A few years ago, a client shared his experience of a training session he attended. It kicked off with a vibrant, energetic trainer who attempted to pump up the audience with enthusiasm and excitement about working together. This was followed with a presentation containing a lot of fluff and platitudes, without any real content or activity. Lastly, the session concluded with the joyful distribution of branded chocolate bars to all the participants. I always cringe when I hear stories like this. Fluff and chocolate should never go together unless it’s a chocolate marsh mellow cookie.
There are a number of considerations to include when preparing a training session or a presentation to any business group.
- Ask yourself “what do I want them to walk away with from this training/presentation?”
- Consider what metric can be used to measure success.
- Contemplate what will be different for them a year from now, due to this training if it’s successful.
If we take the above example, the answers might be:
- I want them to walk away feeling good.
- The metric for success is the number of chocolate bars eaten (i.e. feeling good)
- Nothing will be different for them a year from now due to this training. (except the additional calories consumed from the chocolate bar.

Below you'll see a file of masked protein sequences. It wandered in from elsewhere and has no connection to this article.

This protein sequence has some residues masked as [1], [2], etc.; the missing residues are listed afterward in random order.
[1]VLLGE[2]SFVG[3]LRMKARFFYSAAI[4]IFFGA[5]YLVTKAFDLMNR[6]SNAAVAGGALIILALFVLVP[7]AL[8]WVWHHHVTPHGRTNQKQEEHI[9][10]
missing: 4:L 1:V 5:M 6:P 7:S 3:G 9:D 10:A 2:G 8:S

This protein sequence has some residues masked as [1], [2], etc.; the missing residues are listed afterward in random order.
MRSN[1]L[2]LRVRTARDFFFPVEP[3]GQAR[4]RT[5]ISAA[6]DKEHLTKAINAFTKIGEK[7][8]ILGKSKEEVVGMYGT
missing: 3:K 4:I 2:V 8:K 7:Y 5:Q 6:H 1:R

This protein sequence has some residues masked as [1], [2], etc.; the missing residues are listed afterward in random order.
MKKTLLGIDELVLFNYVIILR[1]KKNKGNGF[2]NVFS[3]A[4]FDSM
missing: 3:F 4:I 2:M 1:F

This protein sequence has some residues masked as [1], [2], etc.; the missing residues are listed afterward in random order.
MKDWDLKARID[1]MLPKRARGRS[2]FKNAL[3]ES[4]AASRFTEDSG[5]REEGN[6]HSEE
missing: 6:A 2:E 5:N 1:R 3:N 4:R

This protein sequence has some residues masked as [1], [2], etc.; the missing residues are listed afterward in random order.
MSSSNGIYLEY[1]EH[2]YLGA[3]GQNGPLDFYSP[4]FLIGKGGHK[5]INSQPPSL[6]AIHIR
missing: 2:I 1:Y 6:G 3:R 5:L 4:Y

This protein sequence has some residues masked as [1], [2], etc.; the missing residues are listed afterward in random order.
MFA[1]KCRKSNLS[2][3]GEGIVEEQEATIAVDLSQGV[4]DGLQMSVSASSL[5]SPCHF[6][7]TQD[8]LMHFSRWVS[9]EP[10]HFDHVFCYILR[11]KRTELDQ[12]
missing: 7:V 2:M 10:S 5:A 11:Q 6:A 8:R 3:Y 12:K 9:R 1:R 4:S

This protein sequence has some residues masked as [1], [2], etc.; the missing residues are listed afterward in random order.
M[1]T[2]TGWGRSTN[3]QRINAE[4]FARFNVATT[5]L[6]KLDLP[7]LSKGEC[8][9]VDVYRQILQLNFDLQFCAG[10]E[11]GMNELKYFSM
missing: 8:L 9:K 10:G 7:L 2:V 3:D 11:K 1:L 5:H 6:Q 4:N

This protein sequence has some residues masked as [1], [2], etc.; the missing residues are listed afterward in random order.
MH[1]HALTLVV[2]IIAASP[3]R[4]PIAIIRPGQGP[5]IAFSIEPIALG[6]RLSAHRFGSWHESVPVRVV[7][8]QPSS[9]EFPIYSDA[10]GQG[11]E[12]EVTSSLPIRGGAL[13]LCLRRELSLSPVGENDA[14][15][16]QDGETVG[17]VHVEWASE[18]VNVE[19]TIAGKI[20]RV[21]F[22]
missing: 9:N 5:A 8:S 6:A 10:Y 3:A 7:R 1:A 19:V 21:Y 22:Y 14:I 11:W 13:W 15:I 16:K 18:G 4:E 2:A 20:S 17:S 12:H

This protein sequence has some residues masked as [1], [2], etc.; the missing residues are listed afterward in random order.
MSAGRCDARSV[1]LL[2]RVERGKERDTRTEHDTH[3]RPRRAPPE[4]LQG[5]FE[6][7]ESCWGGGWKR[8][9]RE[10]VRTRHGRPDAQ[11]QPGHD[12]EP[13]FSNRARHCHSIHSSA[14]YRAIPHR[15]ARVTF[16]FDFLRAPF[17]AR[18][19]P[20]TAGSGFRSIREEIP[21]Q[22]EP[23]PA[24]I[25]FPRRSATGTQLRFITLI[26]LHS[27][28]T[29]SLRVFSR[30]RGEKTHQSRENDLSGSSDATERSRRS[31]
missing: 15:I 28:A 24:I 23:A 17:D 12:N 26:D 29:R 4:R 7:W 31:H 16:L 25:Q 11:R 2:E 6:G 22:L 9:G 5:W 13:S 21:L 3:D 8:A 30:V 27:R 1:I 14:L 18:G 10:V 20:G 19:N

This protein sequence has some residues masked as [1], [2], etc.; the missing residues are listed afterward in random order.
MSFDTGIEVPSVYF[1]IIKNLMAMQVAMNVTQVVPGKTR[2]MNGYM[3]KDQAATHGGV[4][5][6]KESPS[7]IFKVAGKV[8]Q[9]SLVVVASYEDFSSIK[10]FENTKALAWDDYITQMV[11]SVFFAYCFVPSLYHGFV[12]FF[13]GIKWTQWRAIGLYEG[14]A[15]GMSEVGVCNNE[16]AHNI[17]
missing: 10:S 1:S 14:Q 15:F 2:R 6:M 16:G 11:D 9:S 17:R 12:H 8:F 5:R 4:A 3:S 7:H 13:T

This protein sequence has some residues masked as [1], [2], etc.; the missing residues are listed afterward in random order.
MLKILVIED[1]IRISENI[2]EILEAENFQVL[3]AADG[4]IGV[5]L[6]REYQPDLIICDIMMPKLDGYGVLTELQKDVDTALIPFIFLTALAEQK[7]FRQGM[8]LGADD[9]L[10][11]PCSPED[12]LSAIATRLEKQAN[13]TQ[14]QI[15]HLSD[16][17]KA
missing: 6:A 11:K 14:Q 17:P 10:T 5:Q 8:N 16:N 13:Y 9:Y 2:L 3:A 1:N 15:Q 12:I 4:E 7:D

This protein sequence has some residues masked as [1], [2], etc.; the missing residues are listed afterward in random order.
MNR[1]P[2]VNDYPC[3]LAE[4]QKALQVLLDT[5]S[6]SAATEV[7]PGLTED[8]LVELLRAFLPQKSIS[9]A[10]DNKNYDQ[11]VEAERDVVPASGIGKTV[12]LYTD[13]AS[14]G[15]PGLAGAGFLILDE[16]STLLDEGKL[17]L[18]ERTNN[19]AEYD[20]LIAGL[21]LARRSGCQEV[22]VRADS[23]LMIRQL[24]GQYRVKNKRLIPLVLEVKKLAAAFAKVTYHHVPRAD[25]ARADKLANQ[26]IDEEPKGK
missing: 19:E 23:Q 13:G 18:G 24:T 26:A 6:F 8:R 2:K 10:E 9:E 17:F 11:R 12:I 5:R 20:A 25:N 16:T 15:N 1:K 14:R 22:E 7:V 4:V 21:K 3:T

If any of the above describes you, or a training session you’ve attended, you are not alone. In this article, they describe several ways of avoiding useless, boring training sessions. Here’s the most important thing:
Know your audience and use them.
Here’s what I mean:
- Find out who in the organization is best at what you are trying to deliver. If it’s sales training, find out who the best salesperson is in the organization. If it’s emotional intelligence, find that Then—interview them, ask them what they’ve done to be successful and ask them if they’d be willing to participate in the training. Chances are they are well respected for their performance and can be a great resource. They also will serve as a leading example and increase your likelihood of success and buy-in from all participants.
- Incorporate what you learn from your interviews into the training, while giving credit to your resources. This makes your training very relevant to the current audience and typically gives them something they can implement immediately. In addition, you are helping them to connect with the more senior or successful team members for future reference and mentoring.
- Make sure to ask your identified expert sources what’s been tried before, what’s worked and what hasn’t. The last thing you want to do is to incorporate some training that failed miserably last year. At the very least, you want to understand why it failed and how you might present it differently if you still believe it’s absolutely critical to your training.
For some additional bloopers, check out this additional blog.
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